Hydrogen telluride is an unstable gas. It is an endothermic compound, the heat of formation being as follows:

H2 (gas) + Te (cryst.) = H2Te (gas)—35,000 calories.

When the gas is kept in sealed tubes a deposit of tellurium gradually forms on the walls. This dissociation does not appear to be accelerated by light, as is the case with liquid hydrogen telluride (see before), since it occurs just as rapidly in the dark.

Hydrogen telluride burns in air with a blue flame, producing water and tellurium dioxide. Moist air decomposes the gas immediately even at the ordinary temperature with liberation of black tellurium. The dry gas is immediately oxidised by oxygen.

Solutions of the alkalis dissolve the gas with formation of the corresponding telluride, but on account of the presence of more or less free oxygen, some free tellurium is formed and dissolves in the telluride solution, so that the solution is generally deep red in colour. If oxygen is entirely excluded the solution is colourless. The solution of alkali telluride can be used for the precipitation of some of the heavier metals. Hydrogen telluride itself also precipitates many of the heavy metals as tellurides.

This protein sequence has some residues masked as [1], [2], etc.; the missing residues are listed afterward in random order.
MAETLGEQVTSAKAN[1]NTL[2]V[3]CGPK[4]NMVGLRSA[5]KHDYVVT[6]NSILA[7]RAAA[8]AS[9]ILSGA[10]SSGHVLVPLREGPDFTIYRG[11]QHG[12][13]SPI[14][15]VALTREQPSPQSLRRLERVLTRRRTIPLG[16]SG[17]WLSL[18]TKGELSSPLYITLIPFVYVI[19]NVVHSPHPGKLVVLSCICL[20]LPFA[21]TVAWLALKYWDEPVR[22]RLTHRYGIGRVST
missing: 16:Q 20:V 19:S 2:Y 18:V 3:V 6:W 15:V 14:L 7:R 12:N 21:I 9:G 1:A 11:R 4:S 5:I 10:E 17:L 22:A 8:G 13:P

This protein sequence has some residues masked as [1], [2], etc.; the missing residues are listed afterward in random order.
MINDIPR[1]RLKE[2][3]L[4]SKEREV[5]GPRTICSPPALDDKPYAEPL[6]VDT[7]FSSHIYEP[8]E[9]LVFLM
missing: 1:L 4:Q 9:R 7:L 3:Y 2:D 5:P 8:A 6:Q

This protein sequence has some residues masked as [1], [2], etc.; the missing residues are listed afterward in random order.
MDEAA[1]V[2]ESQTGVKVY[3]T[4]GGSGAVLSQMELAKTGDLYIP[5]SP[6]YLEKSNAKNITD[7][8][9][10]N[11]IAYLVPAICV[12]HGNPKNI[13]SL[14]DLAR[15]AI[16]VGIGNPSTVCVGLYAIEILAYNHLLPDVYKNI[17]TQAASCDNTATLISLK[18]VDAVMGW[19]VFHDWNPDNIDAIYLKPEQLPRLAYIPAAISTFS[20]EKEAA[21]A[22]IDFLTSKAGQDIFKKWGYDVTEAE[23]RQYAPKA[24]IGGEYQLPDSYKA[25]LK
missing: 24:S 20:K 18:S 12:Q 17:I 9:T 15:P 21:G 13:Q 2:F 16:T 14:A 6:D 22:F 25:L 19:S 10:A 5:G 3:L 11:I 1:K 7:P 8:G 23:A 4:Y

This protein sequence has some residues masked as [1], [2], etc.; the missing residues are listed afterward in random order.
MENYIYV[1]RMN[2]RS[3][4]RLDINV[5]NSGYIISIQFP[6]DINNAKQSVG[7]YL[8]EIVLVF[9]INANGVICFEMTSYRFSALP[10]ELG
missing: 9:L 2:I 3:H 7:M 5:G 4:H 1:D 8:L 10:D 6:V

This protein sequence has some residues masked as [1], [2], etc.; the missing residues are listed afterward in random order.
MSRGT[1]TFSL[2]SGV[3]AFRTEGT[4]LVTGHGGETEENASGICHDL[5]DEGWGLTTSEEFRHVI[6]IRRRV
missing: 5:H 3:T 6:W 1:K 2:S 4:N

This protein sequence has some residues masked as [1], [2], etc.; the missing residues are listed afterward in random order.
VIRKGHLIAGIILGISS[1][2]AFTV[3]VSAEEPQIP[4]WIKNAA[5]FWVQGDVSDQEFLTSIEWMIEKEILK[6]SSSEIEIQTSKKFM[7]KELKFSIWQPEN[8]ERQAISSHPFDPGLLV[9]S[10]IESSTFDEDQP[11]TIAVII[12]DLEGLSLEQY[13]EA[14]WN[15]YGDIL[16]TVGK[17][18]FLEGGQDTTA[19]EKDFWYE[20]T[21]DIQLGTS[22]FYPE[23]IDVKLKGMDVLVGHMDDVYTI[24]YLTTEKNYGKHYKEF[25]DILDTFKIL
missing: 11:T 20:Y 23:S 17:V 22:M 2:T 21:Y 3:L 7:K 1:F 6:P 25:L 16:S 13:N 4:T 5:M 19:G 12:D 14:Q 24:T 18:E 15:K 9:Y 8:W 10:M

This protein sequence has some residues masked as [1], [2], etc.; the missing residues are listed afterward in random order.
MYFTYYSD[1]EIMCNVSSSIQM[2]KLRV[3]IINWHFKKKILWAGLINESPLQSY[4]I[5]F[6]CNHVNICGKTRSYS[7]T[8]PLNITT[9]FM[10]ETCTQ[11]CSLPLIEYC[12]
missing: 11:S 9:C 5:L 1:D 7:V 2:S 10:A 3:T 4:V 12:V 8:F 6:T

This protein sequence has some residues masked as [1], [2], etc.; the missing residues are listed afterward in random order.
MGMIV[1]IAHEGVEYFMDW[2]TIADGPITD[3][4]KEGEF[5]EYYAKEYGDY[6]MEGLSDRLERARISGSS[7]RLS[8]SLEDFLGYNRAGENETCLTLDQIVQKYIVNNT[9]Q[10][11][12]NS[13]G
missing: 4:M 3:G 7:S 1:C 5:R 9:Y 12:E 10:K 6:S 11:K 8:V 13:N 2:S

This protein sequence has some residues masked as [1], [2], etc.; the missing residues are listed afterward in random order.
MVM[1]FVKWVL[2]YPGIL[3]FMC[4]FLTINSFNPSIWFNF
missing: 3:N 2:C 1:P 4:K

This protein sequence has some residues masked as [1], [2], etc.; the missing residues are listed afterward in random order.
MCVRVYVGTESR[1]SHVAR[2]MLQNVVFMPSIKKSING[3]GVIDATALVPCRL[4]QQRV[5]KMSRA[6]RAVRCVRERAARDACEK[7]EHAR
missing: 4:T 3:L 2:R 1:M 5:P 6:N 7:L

Hydrogen telluride is very sensitive towards the halogen elements. It not only readily reduces chlorine, bromine and iodine to the corresponding hydracids with simultaneous liberation of tellurium (which in the case of chlorine can further pass easily into the tetrachloride), but it also reduces solutions of such salts as ferric chloride and mercuric chloride to the lower chlorides, tellurium being precipitated. It also reduces tellurium chlorides, the only products being hydrogen chloride and tellurium.

The composition of the gas is demonstrated by the action of heated tin, when the volume of hydrogen obtained is equal to that of the original gas.

Organic tellurides are known and clearly show the tendency of tellurium to pass from the bivalent condition to one of higher valency; thus the dialkyl tellurides act in an unsaturated manner and readily form dihalides, oxides and hydroxides, for example, (C2H5)2TeCl2, (CH3)2TeO.
© Copyright 2008-2012 by